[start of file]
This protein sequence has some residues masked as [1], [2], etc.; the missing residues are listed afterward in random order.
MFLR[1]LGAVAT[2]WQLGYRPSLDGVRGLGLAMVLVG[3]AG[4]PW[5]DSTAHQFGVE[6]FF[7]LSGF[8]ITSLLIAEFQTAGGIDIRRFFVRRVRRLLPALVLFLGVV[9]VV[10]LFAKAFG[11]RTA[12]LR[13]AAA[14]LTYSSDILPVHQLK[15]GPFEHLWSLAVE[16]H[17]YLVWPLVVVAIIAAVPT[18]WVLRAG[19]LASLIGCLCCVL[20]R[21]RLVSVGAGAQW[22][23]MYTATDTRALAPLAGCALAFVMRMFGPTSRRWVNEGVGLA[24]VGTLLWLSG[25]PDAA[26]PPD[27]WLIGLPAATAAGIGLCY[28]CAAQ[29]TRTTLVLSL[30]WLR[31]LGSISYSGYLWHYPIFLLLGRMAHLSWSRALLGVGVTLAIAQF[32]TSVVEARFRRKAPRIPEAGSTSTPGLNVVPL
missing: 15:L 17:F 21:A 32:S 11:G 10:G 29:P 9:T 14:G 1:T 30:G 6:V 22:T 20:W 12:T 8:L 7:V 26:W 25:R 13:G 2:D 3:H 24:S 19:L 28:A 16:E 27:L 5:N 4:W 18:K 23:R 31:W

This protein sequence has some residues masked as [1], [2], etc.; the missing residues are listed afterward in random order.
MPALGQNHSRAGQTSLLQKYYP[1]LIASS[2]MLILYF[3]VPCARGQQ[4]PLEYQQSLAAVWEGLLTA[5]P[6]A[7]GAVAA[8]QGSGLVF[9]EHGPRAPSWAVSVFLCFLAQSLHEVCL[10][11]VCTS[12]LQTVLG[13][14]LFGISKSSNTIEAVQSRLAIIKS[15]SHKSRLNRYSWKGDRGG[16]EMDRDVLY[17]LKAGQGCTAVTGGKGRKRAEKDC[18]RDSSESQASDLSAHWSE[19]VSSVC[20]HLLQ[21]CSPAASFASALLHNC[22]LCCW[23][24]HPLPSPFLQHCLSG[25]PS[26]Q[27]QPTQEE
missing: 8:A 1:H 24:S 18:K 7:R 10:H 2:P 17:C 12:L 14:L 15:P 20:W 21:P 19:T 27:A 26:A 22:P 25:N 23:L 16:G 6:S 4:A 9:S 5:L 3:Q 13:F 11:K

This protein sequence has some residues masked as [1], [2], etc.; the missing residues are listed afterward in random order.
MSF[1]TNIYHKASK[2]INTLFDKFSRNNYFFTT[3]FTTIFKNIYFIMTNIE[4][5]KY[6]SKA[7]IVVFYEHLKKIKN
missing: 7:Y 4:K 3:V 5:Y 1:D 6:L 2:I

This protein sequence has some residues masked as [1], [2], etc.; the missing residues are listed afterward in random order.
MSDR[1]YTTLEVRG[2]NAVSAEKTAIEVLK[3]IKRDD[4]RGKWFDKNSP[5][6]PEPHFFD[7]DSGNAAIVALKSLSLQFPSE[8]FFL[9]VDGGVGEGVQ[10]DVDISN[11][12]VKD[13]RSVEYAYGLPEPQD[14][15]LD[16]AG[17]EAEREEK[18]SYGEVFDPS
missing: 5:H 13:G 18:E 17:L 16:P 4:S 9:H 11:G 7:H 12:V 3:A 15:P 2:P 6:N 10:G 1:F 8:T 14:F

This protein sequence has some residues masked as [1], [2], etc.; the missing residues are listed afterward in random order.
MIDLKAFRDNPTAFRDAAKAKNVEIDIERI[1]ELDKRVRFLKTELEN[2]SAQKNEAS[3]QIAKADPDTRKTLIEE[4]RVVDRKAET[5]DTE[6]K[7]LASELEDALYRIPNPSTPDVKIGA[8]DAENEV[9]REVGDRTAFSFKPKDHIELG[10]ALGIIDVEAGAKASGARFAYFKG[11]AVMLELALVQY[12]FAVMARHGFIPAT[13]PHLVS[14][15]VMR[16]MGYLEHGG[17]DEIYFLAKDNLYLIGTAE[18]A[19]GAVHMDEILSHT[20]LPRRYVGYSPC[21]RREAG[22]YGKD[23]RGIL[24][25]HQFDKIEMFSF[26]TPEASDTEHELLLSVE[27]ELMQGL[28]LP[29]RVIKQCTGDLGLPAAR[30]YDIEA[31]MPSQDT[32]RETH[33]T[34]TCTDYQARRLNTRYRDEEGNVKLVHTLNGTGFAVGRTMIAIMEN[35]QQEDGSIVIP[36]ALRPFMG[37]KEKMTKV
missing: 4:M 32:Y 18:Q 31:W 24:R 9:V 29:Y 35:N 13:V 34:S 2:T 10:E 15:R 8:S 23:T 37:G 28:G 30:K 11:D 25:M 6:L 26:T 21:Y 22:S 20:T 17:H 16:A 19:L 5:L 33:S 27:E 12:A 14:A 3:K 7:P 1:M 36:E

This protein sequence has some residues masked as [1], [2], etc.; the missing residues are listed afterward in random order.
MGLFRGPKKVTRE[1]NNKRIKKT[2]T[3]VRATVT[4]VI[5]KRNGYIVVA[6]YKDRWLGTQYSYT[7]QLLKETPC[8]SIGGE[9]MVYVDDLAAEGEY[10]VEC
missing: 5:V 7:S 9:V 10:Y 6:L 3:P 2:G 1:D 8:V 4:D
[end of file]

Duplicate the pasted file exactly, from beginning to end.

This protein sequence has some residues masked as [1], [2], etc.; the missing residues are listed afterward in random order.
MFLR[1]LGAVAT[2]WQLGYRPSLDGVRGLGLAMVLVG[3]AG[4]PW[5]DSTAHQFGVE[6]FF[7]LSGF[8]ITSLLIAEFQTAGGIDIRRFFVRRVRRLLPALVLFLGVV[9]VV[10]LFAKAFG[11]RTA[12]LR[13]AAA[14]LTYSSDILPVHQLK[15]GPFEHLWSLAVE[16]H[17]YLVWPLVVVAIIAAVPT[18]WVLRAG[19]LASLIGCLCCVL[20]R[21]RLVSVGAGAQW[22][23]MYTATDTRALAPLAGCALAFVMRMFGPTSRRWVNEGVGLA[24]VGTLLWLSG[25]PDAA[26]PPD[27]WLIGLPAATAAGIGLCY[28]CAAQ[29]TRTTLVLSL[30]WLR[31]LGSISYSGYLWHYPIFLLLGRMAHLSWSRALLGVGVTLAIAQF[32]TSVVEARFRRKAPRIPEAGSTSTPGLNVVPL
missing: 15:L 17:F 21:A 32:S 11:G 10:G 29:P 9:T 14:G 1:T 30:G 6:V 22:T 20:W 12:T 8:L 7:V 26:W 25:R 13:G 2:D 3:H 24:S 19:L 28:A 16:E 27:L 5:N 4:W 18:K 23:R 31:W

This protein sequence has some residues masked as [1], [2], etc.; the missing residues are listed afterward in random order.
MPALGQNHSRAGQTSLLQKYYP[1]LIASS[2]MLILYF[3]VPCARGQQ[4]PLEYQQSLAAVWEGLLTA[5]P[6]A[7]GAVAA[8]QGSGLVF[9]EHGPRAPSWAVSVFLCFLAQSLHEVCL[10][11]VCTS[12]LQTVLG[13][14]LFGISKSSNTIEAVQSRLAIIKS[15]SHKSRLNRYSWKGDRGG[16]EMDRDVLY[17]LKAGQGCTAVTGGKGRKRAEKDC[18]RDSSESQASDLSAHWSE[19]VSSVC[20]HLLQ[21]CSPAASFASALLHNC[22]LCCW[23][24]HPLPSPFLQHCLSG[25]PS[26]Q[27]QPTQEE
missing: 8:A 1:H 24:S 18:K 7:R 10:H 2:P 17:C 12:L 14:L 15:P 20:W 21:P 19:T 27:A 26:A 22:P 25:N 23:L 16:G 6:S 4:A 9:S 5:L 3:Q 13:F 11:K

This protein sequence has some residues masked as [1], [2], etc.; the missing residues are listed afterward in random order.
MSF[1]TNIYHKASK[2]INTLFDKFSRNNYFFTT[3]FTTIFKNIYFIMTNIE[4][5]KY[6]SKA[7]IVVFYEHLKKIKN
missing: 7:Y 4:K 3:V 5:Y 1:D 6:L 2:I

This protein sequence has some residues masked as [1], [2], etc.; the missing residues are listed afterward in random order.
MSDR[1]YTTLEVRG[2]NAVSAEKTAIEVLK[3]IKRDD[4]RGKWFDKNSP[5][6]PEPHFFD[7]DSGNAAIVALKSLSLQFPSE[8]FFL[9]VDGGVGEGVQ[10]DVDISN[11][12]VKD[13]RSVEYAYGLPEPQD[14][15]LD[16]AG[17]EAEREEK[18]SYGEVFDPS
missing: 5:H 13:G 18:E 17:L 16:P 4:S 9:H 11:G 7:H 12:V 3:A 15:P 2:P 6:N 10:G 1:F 8:T 14:F

This protein sequence has some residues masked as [1], [2], etc.; the missing residues are listed afterward in random order.
MIDLKAFRDNPTAFRDAAKAKNVEIDIERI[1]ELDKRVRFLKTELEN[2]SAQKNEAS[3]QIAKADPDTRKTLIEE[4]RVVDRKAET[5]DTE[6]K[7]LASELEDALYRIPNPSTPDVKIGA[8]DAENEV[9]REVGDRTAFSFKPKDHIELG[10]ALGIIDVEAGAKASGARFAYFKG[11]AVMLELALVQY[12]FAVMARHGFIPAT[13]PHLVS[14][15]VMR[16]MGYLEHGG[17]DEIYFLAKDNLYLIGTAE[18]A[19]GAVHMDEILSHT[20]LPRRYVGYSPC[21]RREAG[22]YGKD[23]RGIL[24][25]HQFDKIEMFSF[26]TPEASDTEHELLLSVE[27]ELMQGL[28]LP[29]RVIKQCTGDLGLPAAR[30]YDIEA[31]MPSQDT[32]RETH[33]T[34]TCTDYQARRLNTRYRDEEGNVKLVHTLNGTGFAVGRTMIAIMEN[35]QQEDGSIVIP[36]ALRPFMG[37]KEKMTKV
missing: 4:M 32:Y 18:Q 31:W 24:R 9:V 29:Y 35:N 13:V 34:S 2:T 10:E 15:R 8:S 23:T 37:G 28:G 30:K 11:D 25:M 6:L 26:T 21:Y 22:S 20:T 17:H 16:A 19:L 5:L 33:S 27:E 12:A 14:A 3:K 7:P 1:M 36:E

This protein sequence has some residues masked as [1], [2], etc.; the missing residues are listed afterward in random order.
MGLFRGPKKVTRE[1]NNKRIKKT[2]T[3]VRATVT[4]VI[5]KRNGYIVVA[6]YKDRWLGTQYSYT[7]QLLKETPC[8]SIGGE[9]MVYVDDLAAEGEY[10]VEC
missing: 5:V 7:S 9:V 10:Y 6:L 3:P 2:G 1:D 8:V 4:D